When we lost Sandy, I would look at photos for hours on petfinder.com every night. I adopted Sandy from a Humane Society and I wanted to save another dog. My husband said I was obsessed. I was grieving.
I thought another border collie mix would be a good playmate for Radcliff. I contacted a border collie rescue. They wouldn’t adopt a female dog to us because we had Peg, a female shepherd. Peg was 14 years old and very independent.
I had been looking for almost three months when I came across a photo of a German Shepherd mix pup that touched my heart. I submitted an application. We were third on a waiting list.
Almost a month passed. We received an email that the other two applications didn’t work out. Were we still interested? A lady found Ina and her sister. Two puppies were too much work so she asked for help. Ina’s sister was adopted quickly. A foster family kept her outside in the back yard. She was very shy and timid around men. As I write this, I realized that was the exact description on the Humane Society form about Sandy.
Ina was almost three months old with big brown eyes. As I showed my husband her photo, I told him that she might be afraid of him or very shy. He’s a pushover for puppies. Or maybe he was tired of me looking at dogs on the internet every night.
We took Radcliff with us to meet her. He knew something was going on because the kennel was in the back of the SUV. After driving almost two hours, I said “I didn’t realize it was this far away. We don’t have to adopt her. We can go home.” My husband said “We’ve come this far, let’s just meet her.” We drove almost three hours, (one way) to meet her.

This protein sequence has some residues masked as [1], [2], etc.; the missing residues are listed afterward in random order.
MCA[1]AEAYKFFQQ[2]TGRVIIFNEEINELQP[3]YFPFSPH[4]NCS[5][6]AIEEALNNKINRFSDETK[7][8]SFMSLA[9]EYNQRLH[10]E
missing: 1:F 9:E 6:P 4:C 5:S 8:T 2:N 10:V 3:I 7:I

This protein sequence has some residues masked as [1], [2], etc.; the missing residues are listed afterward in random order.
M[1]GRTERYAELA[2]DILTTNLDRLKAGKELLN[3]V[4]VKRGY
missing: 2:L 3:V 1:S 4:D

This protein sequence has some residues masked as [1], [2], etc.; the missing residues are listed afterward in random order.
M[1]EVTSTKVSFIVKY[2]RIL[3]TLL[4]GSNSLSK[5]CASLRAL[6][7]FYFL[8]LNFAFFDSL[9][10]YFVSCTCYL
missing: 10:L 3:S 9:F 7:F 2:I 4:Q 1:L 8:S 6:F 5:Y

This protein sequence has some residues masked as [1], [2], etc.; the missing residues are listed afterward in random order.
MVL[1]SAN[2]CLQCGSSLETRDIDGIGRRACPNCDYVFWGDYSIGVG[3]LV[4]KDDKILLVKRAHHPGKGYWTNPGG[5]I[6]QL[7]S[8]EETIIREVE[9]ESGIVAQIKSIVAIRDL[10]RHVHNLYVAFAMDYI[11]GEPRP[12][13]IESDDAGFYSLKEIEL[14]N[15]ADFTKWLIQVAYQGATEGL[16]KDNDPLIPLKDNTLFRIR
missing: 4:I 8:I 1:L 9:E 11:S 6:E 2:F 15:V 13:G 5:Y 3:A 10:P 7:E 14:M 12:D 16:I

We met at the local vet’s office because the small town did not have an animal shelter. When we pulled up, Ina and Allison were sitting on the grass outside the office. We left Radcliff in the car. When we approached them, to our surprise, Ina ran to my husband. When we got Radcliff out of the car, it was obvious that she adored him. But that’s normal, Radcliff has that effect on everyone.
We spent some time with her. I was tired from the drive and emotionally drained. I could not make a decision. I asked my husband what he thought. He said “we didn’t drive all this way to turn around and leave her.” I’m pretty sure he didn’t want to drive back to get her the next weekend after I made up my mind.
So I completed her adoption paperwork on a late Sunday afternoon in a small Kansas vet clinic. We loaded her up in the kennel in the back of the SUV. She slept the entire three hours on our journey home.
When we got home, it was as if she knew we were her forever family. We cannot imagine our lives without her. My husband commented about how much she was like Sandy. It’s as if Sandy is still with us.